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Weekend Chef: Grilled Okra Fries

Posted 4:55pm on Thursday, Mar. 07, 2013

I love okra, but it was not always that way.

My mom introduced me to okra by boiling it and, boy, was that a mistake. It was very slimy, and I ended up hiding most of it in my napkin. It almost ruined okra for me for life.

But then I had fried okra at my grandma's house and it was great. No slime! It took me a couple of visits to realize that this was the same vegetable my mother had served me.

So what’s up with this slime thing? Turns out okra has mucilage, a syrupy substance that is also in aloe vera. It is nature's way of helping dry-climate plants retain moisture, and when you cut up okra, that syrupy substance is released.

So what can you do to minimize the slime? Water and cut okra makes slime. So, whatever you do, don’t boil it unless you are using it as a thickener in something like a gumbo.

When prepping okra, make sure the exterior is totally dry before cutting. The more crosscuts you make, the more mucilage is released, so try making fewer cuts or cut lengthwise to reduce the slime potential.

Salt your okra just before or after cooking; salt tends to draw out moisture, or in this case, slime.

Try using a breading, like corn meal. It will help absorb the slime.

Use a dry method of cooking, like roasting or frying.

And last but not least, if you do cook okra in water, acids like lemon juice and vinegar can help break down the slime.

Now that we have the slime under control, let's make some crispy okra fries, which are similar to potato fries and are great with burgers. I like making a roasted garlic and lemon aioli (mayonnaise) dipping sauce for the fries.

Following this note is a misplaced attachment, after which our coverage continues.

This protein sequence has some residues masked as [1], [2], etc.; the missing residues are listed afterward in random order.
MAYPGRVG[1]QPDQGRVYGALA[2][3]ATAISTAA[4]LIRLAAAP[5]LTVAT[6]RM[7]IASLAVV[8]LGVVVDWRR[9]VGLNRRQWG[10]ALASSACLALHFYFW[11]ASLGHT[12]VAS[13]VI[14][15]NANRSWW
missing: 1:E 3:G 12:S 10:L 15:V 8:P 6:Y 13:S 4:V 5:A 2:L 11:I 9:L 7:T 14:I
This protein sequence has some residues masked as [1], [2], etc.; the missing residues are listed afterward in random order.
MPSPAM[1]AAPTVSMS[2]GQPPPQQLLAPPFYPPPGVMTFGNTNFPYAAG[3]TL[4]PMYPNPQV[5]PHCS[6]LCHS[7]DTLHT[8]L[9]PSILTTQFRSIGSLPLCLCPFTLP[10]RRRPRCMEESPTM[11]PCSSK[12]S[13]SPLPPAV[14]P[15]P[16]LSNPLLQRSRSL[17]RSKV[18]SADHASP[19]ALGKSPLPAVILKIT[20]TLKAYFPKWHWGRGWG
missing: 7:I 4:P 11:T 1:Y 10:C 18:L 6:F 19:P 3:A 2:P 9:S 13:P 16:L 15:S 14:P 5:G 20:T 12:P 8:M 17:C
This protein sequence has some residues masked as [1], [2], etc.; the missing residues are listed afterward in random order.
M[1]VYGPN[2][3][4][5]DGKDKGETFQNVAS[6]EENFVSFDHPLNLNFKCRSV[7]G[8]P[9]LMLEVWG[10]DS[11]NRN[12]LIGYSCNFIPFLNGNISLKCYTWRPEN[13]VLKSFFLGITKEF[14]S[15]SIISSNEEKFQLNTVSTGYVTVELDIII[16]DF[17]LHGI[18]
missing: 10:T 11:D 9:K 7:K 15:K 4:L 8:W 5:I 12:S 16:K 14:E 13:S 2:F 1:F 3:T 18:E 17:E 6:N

Grilled Okra Fries


    For okra
  • 1 pound okra, sliced lengthwise
  • 1 tablespoon season salt
  • 1 tablespoon fresh cracked pepper
  • ¼ cup olive oil
  • ½ cup corn meal
  • 10 sprigs fresh thyme
  • For Aioli
  • 1 pasteurized egg*
  • ½ lemon for juice
  • 1 cup vegetable oil (Canola or Olive)
  • 1 head roasted garlic
  • 2 tablespoons Dijon mustard
  • 1 teaspoon Salt
  • 1 teaspoon Pepper
  • *The egg I am using is pasteurized (has a little red "P" stamped on it), you can usually find them in the egg aisle at the grocery story. They cost a little more but are safe for raw use.

Cooking Directions

  1. Preheat oven or grill to 450ºF.

  2. Wash okra, then pat dry with paper towels. Let okra air dry a few more minutes, then trim off caps and cut okra in half lengthwise. Place okra in a large bowl, add season salt, pepper and olive oil and hand toss the okra to evenly distribute the seasoning and oil. Add corn meal and toss again.

  3. Lay okra out in a single layer on a baking sheet or grill basket. Cover with sprigs of thyme. If you are planning to make the aioli, cut a head of garlic and a lemon in half and add to the baking sheet/grill basket and pour a little olive oil on top of the cut garlic.

  4. Roast okra for 15 minutes in a 450ºF oven or grill.

  5. To make aioli (roasted garlic mayonnaise), squeeze out cloves from the head of garlic that was roasted and add them to a small bowl along with the juice from one half of the roasted lemon. Add the pasteurized egg, mustard, salt and pepper and mix together with a small hand blender. You can also do this in a small food processor.

  6. Pour in the oil in a slow stream while blending with the hand blender.

  7. As you are blending it should start looking like mayonnaise, once that happens you can start pouring the oil in a little faster. Keep blending until all the oil is blended. You can use the Aioli as a dipping sauce or as a zesty mayonnaise.

The okra turned out great with no slime. The roasted garlic and lemon aioli made a great dipping sauce and only took minutes to make.

Be sure to check out the slideshow above for step-by-step pictures.

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